Académie Julian, Passage des Panoramas, 75002 Paris
Reichsstraße 97, 14052 Berlin, Germany
Waldfriedhof Heerstrasse Charlottenburg, Charlottenburg-Wilmersdorf, Berlin, Germany
Augusta von Zitzewitz (26 December 1880 – 14 November 1960) was a German artist, based, for most of her working life, in Berlin. Early on in her career she was associated with the Berlin Secession movement. She is best known for her portraits. The exhibition Lesbian Visions at the Schwules Museum from May 10 to August 20, 2018, brought into view artistic positions by queer FLT* (females, lesbians, trans) from over 100 years and displays works by more than 30 artists across six generations, including Augusta von Zitzewitz.
Augusta von Zitzewitz was born in Berlin, a daughter of the Prussian Oberleutnant Coelestin Friedrich von Zitzewitz and his wife, born Elise Köbel. Because of her mother's English provenance she and her eight siblings grew up bilingual. According to family tradition she was christened "Augusta" after the empress Augusta of Saxe-Weimar-Eisenach (1811-1890), the politically liberal wife of the old German emperor. Her father died in 1892, a few months after her eleventh birthday, and she was sent away to complete her education at the "Kaiserin-Augusta-Stift", a Potsdam boarding school which later formed the unsympathetic backdrop for Christa Winsloe's drama, Girls in Uniform.
In 1907, presumably with the backing of her widowed mother, in 1907, she embarked on an arts training with the Berlin Association of Women Artists ("Verein der Berliner Künstlerinnen"). An arts training at one of the more mainstream Berlin academies would not have been accessible to her on account of her gender. One of her teachers during the next few years was the "Secessionist", George Mosson. She rented her own little studio in 1911, the year in which she was admitted to membership of the Berlin Association of Women Artists.
She had been urged by Käthe Kollwitz to familiarise herself with modern art trends and artists in Paris. In Autumn 1912 she went to Paris to study at the Académie Julian. She also studied with the Cubist, Jean Metzinger. Her studies in Paris, where she was also taught by André Dunoyer de Segonzac and Henri Le Fauconnier, continued till 1914. Her friends Helen Grund and Fanny Remark were also studying in Paris at this time. Along with her studies, von Zitzewitz found time in Paris to make contact with the art dealer Israel Ber Neumann and to spend time with the circle of avant-garde cubists around Henri Matisse who would gather at the Café du Dome.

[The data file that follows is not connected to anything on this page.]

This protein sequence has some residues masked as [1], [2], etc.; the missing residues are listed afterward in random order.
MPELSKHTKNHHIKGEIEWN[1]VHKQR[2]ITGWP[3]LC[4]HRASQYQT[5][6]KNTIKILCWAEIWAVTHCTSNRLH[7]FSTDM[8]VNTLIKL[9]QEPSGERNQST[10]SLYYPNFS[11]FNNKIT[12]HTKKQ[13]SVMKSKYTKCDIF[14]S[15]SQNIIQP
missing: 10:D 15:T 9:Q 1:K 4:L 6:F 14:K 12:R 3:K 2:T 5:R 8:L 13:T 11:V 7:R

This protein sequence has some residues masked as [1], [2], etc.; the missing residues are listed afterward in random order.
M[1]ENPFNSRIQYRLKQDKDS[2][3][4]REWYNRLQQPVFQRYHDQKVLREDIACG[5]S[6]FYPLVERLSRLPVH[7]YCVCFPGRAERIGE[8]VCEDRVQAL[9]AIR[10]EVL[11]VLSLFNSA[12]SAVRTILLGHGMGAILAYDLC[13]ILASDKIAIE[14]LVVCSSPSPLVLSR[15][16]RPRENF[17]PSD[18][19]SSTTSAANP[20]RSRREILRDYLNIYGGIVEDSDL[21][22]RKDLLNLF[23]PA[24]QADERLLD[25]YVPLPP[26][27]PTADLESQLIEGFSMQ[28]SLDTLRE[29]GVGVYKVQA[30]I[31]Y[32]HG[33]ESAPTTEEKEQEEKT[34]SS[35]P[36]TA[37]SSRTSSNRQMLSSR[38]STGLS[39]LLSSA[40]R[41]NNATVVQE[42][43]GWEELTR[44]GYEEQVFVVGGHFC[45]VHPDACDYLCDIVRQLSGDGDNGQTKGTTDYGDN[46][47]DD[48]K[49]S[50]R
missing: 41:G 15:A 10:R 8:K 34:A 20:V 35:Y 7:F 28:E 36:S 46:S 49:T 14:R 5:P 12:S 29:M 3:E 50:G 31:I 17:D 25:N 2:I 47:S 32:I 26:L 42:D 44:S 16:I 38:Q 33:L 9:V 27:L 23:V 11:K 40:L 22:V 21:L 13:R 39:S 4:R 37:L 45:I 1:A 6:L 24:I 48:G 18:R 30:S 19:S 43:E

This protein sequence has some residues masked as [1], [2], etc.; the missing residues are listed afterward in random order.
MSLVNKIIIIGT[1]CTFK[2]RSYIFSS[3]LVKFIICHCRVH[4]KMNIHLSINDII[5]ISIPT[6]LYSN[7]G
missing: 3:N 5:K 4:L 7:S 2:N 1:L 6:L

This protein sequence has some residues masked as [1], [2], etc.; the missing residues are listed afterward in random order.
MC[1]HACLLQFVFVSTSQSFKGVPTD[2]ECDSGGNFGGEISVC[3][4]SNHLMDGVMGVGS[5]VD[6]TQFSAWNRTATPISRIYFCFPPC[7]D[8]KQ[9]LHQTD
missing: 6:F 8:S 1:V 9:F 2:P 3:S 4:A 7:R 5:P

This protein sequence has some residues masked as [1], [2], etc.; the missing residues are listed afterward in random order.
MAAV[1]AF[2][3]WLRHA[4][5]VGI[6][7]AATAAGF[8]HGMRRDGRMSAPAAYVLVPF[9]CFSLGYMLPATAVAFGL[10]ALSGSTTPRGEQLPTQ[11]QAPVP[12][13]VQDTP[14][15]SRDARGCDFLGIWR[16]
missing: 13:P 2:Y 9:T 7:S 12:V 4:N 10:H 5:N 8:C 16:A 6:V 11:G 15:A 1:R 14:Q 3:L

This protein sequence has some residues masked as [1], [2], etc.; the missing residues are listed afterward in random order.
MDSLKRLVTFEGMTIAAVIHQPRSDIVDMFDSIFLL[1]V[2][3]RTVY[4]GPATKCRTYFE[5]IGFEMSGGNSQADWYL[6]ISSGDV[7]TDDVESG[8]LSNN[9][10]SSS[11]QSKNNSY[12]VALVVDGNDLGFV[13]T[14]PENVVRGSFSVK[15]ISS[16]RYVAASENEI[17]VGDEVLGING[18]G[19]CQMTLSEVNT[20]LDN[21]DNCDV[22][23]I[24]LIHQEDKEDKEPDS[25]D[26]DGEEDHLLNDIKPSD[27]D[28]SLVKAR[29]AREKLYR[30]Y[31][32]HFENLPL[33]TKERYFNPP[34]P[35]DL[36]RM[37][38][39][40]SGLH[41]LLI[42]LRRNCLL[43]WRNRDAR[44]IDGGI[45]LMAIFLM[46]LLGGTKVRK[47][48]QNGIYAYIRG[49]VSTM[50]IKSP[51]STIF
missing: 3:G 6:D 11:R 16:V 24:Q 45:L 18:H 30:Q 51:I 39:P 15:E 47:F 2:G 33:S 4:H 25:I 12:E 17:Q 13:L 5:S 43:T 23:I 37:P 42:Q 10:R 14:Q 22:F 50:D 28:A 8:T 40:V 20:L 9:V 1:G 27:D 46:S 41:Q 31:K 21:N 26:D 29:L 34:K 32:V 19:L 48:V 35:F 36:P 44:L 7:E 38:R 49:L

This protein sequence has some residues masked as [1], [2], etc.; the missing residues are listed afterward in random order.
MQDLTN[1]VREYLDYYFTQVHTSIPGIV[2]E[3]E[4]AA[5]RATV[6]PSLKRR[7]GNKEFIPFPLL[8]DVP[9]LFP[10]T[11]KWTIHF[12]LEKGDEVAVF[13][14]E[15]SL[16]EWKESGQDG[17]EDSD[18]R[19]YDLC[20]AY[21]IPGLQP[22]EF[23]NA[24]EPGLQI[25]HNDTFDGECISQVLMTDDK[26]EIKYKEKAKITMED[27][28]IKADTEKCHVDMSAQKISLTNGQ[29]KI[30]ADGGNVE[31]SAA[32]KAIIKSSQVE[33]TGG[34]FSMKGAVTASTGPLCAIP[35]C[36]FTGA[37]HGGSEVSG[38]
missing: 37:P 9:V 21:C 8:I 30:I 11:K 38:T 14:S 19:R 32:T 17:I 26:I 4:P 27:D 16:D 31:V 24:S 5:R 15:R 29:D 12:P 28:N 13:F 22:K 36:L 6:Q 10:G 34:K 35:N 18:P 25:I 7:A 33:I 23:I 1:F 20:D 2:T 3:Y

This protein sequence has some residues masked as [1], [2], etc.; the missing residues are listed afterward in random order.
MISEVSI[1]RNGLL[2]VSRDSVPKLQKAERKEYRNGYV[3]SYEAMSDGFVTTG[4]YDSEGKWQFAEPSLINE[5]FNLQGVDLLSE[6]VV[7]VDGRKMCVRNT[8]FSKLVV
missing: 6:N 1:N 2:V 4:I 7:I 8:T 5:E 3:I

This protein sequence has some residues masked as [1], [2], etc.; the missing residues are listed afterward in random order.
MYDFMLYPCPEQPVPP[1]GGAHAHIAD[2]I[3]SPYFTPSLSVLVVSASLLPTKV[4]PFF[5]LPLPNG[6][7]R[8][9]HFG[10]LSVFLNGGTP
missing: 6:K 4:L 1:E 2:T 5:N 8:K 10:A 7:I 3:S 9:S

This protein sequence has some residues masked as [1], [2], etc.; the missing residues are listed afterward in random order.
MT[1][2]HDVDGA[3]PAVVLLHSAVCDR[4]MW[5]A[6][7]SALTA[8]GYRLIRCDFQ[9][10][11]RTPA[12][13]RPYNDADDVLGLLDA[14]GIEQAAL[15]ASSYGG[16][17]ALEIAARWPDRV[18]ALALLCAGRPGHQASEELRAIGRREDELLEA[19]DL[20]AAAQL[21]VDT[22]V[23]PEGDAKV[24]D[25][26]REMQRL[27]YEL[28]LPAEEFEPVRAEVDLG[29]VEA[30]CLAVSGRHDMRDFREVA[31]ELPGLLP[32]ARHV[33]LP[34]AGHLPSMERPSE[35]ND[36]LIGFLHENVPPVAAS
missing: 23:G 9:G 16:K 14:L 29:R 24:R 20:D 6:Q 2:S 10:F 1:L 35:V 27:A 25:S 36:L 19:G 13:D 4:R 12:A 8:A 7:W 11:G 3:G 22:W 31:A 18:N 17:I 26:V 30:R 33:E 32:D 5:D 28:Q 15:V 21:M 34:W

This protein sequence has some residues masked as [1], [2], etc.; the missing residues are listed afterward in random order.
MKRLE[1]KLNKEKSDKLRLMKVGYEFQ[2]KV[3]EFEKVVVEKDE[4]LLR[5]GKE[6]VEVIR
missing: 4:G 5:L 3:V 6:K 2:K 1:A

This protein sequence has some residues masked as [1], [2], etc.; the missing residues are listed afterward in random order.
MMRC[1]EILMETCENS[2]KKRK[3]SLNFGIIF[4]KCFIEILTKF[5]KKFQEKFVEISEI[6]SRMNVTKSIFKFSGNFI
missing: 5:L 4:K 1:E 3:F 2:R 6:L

Augusta von Zitzewitz married the art-historian Erich Römer (1888-1934) in 1914. Their daughter, Ilse-Marie Römer (1915-1964) was born the next year. Ilse-Marie would later often model for her mother.
It was also in 1915 that she became a member of the recently formed Free Secession artists' association. During the next couple of decades she established herself as an artist, producing landscapes, interiors, still lifes and nudes. Notable portrait subjects included members of the Berlin intellectual and cultural milieu such as Alfred Kerr, Max Herrmann-Neisse, Louise Schröder, Claire Waldoff and Renée Sintenis. She also had an important sideline in woodcut prints, notably for the radical leftwing political weekly Die Aktion, between 1917 and 1932. Her mother died in 1922. From this point till she died Augusta von Zitzewitz lived at Reichsstraße 97 in Berlin-Westend.
At the start of 1933 the Nazis took power and lost no time in transforming the country into a one-party dictatorship. In opposition the Nazis had based their appeal on the traditional populist twin pillars of hatred and hope. The shrill antisemitism on display at Nazi meeting during the 1920s was integrated into government strategy in ways that many found hard to comprehend. Erich Römer was identified by the authorities as Jewish, which meant that the couple's daughter, Ilse, was classified as half-Jewish. Between 1933 and 1945 Augusta von Zitzewitz was subjected to a ban on working or exhibiting inside Germany. The Nazi writ did not run in North America, however, and she was able to exhibit at the Carnegie Institute in Pittsburgh. Ilse faced additional race-based risks and was prevented from attending secondary school.
Despite the ban, she produced a succession of further portraits on a private basis. As a full member of the German Artists' Association, she participated in its activities until the forcible closure in 1936 of the Hamburg Kunsverein Exhibition by the government backed "State Chamber of Visual Artists" ("Reichskammer der bildenden Künste").
War ended in May 1945, and with it the Nazi régime. Berlin was divided into military occupation zones. Von Zitzewitz returned to her destroyed studio in Berlin-Charlottenburg (Reichsstraße 97) which she had left shortly before the war ended. Charlottenburg had ended up at the heart of what became West Berlin. The priority was on survival. She painted portraits using the light from a kerosene lamp and exchanged them for food. And as the rubble began to be cleared and the rebuilding got under way she re-established her place in the arts scene, once more painting leading figures from the literary and arts scenes. She was now able to stage exhibitions across West Germany, notably in Munich, Hamburg and Bremen. There were exhibitions in Berlin-Charlottenburg in 1950 and 1958, followed in 1961 by a posthumous commemorative exhibition in the context of that year's Greater Berlin Arts Exhibition. Another notable posthumous exhibition, arranged by the Pomerania Foundation ("Stiftung Pommern") at Kiel Castle (Rantzau building) in 1980/81, celebrated the centenary of her birth.
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